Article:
Chaos and Confusion South of the Border: The Mexican Revolution
A student once told a history professor that “history is a nightmare from which I can never wake up.” If there is ever a section or time period of history that fits this description, it is the Mexican Revolution. Indeed, during the discombobulating years from 1911 through 1940 assassination of political leaders and coup d’états were commonplace in Mexico. This brief essay acts as an overview of the Mexican Revolution, hopefully thus avoiding a headache that might come if you further research the topic.
When Porfirio Díaz (his administration was known as the Porfiriato) was ousted from power in 1911, so began the Revolution. What did Díaz do that made him lose power in the first place? Well, lots of things. First, he suffered from chronic dishonesty. He was elected president in 1876 and soon afterwards created a no re-election policy. Nevertheless, after a new president from 1880-1884, Díaz would remain Mexico’s dictator for the next two and a half decades. Second, Díaz restructured the government so that instead of democratic elections, he himself appointed all district and municipal officials. As a result of this, the government was filled with his friends and family members. Third, he treated foreigners better than Mexican citizens. While he allowed multinational corporations to come in and exploit Mexico’s natural resources, he never improved the abysmal working conditions for Mexicans. Therefore, it was natural that when a world recession occurred in 1907 that caused millions of Mexicans to become unemployed, the Porfiriato was the easy scapegoat. Finally, in an interview to an American journalist (the Creelman Interview) in 1910, the 80 year old Díaz claimed he would not seek re-election. In the end, he did seek re-election.
A northerner, Francisco Madero was disgusted with Porfirio Díaz. He wrote a book criticizing Díaz and then decided to run against him in. When Díaz realized that Madero would beat him in the elections, he had Madero arrested and thrown in jail. When Madero got out of jail, he organized a revolutionary movement in the northern states of Chihuahua and Durango. Pancho Villa—a Robin Hood meets Jesse James type—allied his army with Madero. In southern Mexico, a chronic drunk by the name of Emiliano Zapata organized forces against the Porfiriato as well. These combined revolutionary forces overwhelmed the Porfiriato. Consequently, the treaty of Juarez in 1911 officially ended the reign of Porfirio Díaz. An interim president was named, and when elections took place a couple of months later, Madero became the president of Mexico.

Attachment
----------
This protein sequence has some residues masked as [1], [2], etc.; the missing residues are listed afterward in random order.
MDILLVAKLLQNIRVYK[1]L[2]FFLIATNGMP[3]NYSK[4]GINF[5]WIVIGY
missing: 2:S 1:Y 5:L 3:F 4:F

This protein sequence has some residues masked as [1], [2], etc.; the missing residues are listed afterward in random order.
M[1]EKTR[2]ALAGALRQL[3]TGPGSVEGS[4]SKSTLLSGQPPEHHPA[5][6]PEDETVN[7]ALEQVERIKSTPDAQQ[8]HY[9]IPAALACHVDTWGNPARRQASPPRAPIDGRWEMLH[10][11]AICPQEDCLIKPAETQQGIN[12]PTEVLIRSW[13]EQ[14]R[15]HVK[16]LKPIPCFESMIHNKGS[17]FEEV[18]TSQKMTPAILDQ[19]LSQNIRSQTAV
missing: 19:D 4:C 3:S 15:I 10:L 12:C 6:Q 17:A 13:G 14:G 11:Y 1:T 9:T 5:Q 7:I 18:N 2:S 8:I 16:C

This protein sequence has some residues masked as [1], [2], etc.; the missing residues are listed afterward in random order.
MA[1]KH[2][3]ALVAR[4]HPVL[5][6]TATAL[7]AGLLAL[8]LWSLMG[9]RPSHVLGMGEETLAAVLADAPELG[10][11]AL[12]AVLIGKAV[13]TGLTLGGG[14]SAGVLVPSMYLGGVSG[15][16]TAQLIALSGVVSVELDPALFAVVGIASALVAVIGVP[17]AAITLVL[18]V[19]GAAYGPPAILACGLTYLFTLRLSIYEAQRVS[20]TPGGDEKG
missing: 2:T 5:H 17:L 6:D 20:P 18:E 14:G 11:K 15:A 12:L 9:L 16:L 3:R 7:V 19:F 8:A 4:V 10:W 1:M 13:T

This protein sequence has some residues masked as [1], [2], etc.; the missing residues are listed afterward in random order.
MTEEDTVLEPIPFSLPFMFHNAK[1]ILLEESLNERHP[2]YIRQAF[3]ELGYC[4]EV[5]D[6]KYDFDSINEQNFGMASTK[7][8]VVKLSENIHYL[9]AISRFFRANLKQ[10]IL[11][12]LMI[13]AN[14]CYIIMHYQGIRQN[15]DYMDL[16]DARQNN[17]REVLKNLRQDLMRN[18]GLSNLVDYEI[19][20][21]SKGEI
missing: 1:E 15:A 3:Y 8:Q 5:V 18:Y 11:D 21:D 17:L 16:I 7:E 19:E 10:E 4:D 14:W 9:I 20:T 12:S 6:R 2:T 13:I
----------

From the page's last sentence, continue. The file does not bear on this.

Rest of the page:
This is where the Mexican Revolution really becomes a headache. Madero did not hit the ground running into his presidency. The people wanted immediate change and Madero did not give it to them. This resulted in Madero being ousted from office by General Victoriano Huerta, a general whom Madero had appointed! Huerta had Madero assassinated by firing squad days later. Villa, Zapata, as well as other regional revolutionary forces including the army of Venustiano Carranza did not approve of this new president. Guess what happened? Huerta was ousted from power in 1914. It turns out the Woodrow Wilson did not like Huerta either; when Huerta was fleeing to America, he was arrested in El Paso and spent the remainder of his life in jail.
After Huerta’s ousting and another interim president, Carranza became president. However, Villa in the north and Zapata in the south decided that they did not like Carranza either. Carranza was ousted in 1915 but managed his way back in 1917. It was during this year that Carranza developed the Constitution of 1917. The Constitution called for a legislative, judicial, and executive branch of government each with equal power. Also, the constitution improved worker rights and conditions. Finally, it called for democratic elections. Although Carranza was the “father” of the Mexican constitution, he was assassinated the year he wrote it. Speaking of assassination, Zapata was murdered by his general and personal secretary in 1919, and Villa was murdered while relaxing in retirement in 1923.
Although historians continue to debate over when the Mexican Revolution officially ended. Recently, many scholars have claimed that it did not terminate until 1940. This is due to the fact that throughout the 1920s and 30s there were revolutionary movements, unfair elections, and various civil wars in Mexico. All of this began to change when in 1934 Lazaro Cardenas was elected by the people—he hadn’t fixed the elections like his predecessors. In 1940, after six years in office as president, Cardenas was voted out. What put Cardenas a head and shoulder above his predecessors is that he voluntarily relinquished office, that is, he was elected and removed from office democratically.
Last updated: February 24, 2015